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One of the key aims of HMO licensing is to ensure that the accommodation provided is safe, of good quality, and has sufficient facilities for the number of occupants. This section sets out the factors which must be considered, together with examples of physical standards which it is recommended that local authorities apply in their assessment of living accommodation, on receipt of an application and as part of their enforcement activity. Technical details relating to the suggested standards are included in Annex A.

4.3.2   It should be noted that these standards are intended to provide reference points to help local authorities determine whether living accommodation in respect of which an HMO licence has been applied for, or has been granted, is suitable (or remains suitable) for occupation as an HMO.  They should be applied flexibly, with the local authority taking into account whatever material it considers relevant in assessing the suitability of the accommodation in accordance with section 131 of the 2006 Act.

4.3.3   Appropriate standards may vary, depending on the circumstances of each case, and authorities should bear in mind the possibility of achieving the same level of accommodation or safety through different packages of measures. Licensing officers should always give consideration to alternative approaches proposed by the owner. In adopting and applying standards, licensing authorities should keep in mind the need to achieve a suitable level of accommodation which is safe and secure without placing a disproportionate burden on the owners of HMOs.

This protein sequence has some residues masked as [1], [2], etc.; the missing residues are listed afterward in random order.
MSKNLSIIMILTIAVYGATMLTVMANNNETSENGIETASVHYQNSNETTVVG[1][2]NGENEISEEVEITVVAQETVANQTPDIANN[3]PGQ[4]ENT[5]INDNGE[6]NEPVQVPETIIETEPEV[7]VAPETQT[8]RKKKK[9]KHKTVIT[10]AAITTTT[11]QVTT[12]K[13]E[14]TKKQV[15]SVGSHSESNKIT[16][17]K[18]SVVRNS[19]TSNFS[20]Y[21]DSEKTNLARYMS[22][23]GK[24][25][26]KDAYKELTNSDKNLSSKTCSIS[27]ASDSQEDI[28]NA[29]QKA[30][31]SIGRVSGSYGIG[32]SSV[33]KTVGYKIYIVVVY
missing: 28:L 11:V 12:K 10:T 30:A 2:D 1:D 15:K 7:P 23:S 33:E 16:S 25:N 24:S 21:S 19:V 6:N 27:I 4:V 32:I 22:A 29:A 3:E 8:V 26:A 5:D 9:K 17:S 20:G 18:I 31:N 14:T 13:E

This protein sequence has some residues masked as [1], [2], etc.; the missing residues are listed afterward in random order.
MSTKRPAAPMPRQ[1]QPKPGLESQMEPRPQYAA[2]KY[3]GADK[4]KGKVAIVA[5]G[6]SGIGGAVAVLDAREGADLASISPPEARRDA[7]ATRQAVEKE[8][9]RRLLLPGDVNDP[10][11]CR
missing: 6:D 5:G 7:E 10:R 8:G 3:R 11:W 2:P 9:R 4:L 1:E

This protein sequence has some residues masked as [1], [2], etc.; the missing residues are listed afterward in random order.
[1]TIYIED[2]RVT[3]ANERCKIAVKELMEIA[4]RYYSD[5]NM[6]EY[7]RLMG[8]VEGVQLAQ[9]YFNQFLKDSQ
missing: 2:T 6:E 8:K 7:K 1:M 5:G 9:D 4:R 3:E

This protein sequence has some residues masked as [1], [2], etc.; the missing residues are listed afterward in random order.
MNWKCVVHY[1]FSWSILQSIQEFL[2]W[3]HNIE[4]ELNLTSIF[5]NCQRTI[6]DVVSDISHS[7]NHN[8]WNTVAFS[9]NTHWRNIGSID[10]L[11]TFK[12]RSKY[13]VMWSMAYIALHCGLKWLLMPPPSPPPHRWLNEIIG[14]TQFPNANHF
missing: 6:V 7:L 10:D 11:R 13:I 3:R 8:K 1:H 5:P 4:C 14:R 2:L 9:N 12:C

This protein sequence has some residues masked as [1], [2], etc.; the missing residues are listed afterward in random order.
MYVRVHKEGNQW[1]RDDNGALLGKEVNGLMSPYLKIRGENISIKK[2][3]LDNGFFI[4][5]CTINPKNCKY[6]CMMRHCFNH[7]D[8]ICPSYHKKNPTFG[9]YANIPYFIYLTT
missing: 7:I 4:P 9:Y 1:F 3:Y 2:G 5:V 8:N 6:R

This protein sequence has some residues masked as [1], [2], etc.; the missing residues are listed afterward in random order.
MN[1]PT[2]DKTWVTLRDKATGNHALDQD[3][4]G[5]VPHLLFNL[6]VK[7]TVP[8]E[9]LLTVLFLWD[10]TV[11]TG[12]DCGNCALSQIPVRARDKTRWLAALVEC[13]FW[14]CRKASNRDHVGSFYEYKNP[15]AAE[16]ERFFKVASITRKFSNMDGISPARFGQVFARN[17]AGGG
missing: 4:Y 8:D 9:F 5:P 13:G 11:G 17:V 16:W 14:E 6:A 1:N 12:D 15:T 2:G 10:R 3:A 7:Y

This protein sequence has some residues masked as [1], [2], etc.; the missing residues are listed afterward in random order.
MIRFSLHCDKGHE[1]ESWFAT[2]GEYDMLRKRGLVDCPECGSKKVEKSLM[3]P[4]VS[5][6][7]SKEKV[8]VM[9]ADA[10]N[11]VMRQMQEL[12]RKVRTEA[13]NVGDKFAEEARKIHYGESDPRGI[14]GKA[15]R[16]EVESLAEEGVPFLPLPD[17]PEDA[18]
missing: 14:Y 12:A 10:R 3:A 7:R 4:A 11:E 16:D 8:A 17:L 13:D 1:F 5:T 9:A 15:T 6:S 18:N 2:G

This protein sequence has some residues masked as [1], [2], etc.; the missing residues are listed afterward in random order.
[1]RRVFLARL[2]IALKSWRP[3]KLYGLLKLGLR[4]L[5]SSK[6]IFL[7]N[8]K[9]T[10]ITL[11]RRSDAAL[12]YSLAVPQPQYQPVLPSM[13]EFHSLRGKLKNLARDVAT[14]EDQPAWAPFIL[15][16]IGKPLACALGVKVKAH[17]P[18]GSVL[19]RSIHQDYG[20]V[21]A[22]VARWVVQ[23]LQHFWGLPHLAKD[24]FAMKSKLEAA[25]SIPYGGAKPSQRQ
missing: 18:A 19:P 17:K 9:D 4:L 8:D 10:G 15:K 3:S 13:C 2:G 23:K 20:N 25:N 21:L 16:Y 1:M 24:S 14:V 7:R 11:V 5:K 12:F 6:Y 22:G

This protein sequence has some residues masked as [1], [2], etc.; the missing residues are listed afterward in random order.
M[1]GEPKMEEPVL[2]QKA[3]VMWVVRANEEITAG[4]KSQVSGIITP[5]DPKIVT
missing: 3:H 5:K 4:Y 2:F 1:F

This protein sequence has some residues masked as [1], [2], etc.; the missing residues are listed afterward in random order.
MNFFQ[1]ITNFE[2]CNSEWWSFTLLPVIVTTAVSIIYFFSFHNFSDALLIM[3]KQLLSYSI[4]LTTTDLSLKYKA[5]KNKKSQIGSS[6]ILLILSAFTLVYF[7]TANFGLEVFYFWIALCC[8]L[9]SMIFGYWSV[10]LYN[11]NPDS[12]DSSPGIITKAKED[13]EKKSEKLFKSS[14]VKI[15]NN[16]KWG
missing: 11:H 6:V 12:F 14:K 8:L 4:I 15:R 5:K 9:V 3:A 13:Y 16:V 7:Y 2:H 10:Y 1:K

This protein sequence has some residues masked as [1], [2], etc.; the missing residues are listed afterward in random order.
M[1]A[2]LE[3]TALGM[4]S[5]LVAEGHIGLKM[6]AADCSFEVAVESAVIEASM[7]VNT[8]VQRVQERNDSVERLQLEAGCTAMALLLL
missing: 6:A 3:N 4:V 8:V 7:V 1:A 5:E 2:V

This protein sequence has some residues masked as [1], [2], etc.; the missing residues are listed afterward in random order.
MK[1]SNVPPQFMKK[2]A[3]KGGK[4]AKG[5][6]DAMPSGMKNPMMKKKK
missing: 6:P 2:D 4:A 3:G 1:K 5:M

4.3.4   In general, local authorities should ensure that all licence applications are treated equally and fairly, regardless of whether the application is for accommodation which has not previously been licensed, or which has had a licence for some time.  However, a flexible approach should be taken; in some cases, such as where an HMO has been operating with a licence for some time, it may be considered suitable for a new licence even if it does not meet certain of the standards which the authority would normally wish to apply to new accommodation or accommodation which has not previously been licensed.

4.3.5   It may be appropriate for the local authority to balance the likely expense of any work required and the contribution that it would make to the safety of occupiers. This is a matter for the local authority to determine what is appropriate or necessary in the context of a particular case. For example it may consider that it is more proportionate to require inexpensive work that contributes to occupier safety, such as installing a CO detector, than expensive work that does not impact on occupier safety but may improve facilities such as requiring additional kitchen or bathroom facilities or electrical outlets, where the existing facilities are functioning and in reasonable condition.

4.3.6   In such cases, authorities may still decide to grant the licence, but may consider imposing licence conditions which would enable the accommodation to be upgraded during the period of the licence.  Some examples of circumstances in which this might be desirable are included in the coverage  of individual standards below.

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